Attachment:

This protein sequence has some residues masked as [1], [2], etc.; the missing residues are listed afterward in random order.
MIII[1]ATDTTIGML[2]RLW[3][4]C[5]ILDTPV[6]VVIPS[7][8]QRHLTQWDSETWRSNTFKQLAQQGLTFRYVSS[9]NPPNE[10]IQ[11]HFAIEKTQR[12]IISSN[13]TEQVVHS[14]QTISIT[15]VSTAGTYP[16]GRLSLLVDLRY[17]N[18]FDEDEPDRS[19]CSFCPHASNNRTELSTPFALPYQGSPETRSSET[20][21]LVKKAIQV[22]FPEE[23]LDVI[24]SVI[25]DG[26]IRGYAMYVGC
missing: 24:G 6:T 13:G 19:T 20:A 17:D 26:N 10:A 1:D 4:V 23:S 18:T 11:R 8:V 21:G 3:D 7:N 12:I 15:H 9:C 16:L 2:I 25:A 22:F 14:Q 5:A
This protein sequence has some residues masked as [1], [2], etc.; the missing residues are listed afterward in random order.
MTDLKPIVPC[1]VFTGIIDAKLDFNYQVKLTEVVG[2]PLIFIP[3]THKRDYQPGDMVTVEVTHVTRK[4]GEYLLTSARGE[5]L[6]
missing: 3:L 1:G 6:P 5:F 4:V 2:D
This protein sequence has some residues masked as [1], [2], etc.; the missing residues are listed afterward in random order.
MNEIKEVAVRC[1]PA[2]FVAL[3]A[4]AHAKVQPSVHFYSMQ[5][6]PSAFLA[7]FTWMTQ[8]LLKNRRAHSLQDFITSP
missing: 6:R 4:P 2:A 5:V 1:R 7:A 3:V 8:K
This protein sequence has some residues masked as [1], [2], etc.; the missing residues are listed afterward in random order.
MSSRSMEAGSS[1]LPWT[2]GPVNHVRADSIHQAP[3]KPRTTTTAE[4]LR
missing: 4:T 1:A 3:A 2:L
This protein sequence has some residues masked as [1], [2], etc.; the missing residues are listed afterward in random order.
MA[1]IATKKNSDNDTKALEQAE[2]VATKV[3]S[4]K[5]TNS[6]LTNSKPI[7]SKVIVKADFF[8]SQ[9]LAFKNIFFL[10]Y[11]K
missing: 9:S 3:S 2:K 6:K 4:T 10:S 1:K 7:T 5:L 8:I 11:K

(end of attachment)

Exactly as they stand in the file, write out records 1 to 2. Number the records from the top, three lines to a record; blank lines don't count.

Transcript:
This protein sequence has some residues masked as [1], [2], etc.; the missing residues are listed afterward in random order.
MIII[1]ATDTTIGML[2]RLW[3][4]C[5]ILDTPV[6]VVIPS[7][8]QRHLTQWDSETWRSNTFKQLAQQGLTFRYVSS[9]NPPNE[10]IQ[11]HFAIEKTQR[12]IISSN[13]TEQVVHS[14]QTISIT[15]VSTAGTYP[16]GRLSLLVDLRY[17]N[18]FDEDEPDRS[19]CSFCPHASNNRTELSTPFALPYQGSPETRSSET[20][21]LVKKAIQV[22]FPEE[23]LDVI[24]SVI[25]DG[26]IRGYAMYVGC
missing: 24:G 6:T 13:G 19:T 20:A 17:D 26:N 10:A 1:D 4:V 23:S 18:T 11:R 8:V 21:G 3:D 7:N 12:I 15:H 9:C 16:L 2:I 25:A 22:F 14:Q 5:A
This protein sequence has some residues masked as [1], [2], etc.; the missing residues are listed afterward in random order.
MTDLKPIVPC[1]VFTGIIDAKLDFNYQVKLTEVVG[2]PLIFIP[3]THKRDYQPGDMVTVEVTHVTRK[4]GEYLLTSARGE[5]L[6]
missing: 3:L 1:G 6:P 5:F 4:V 2:D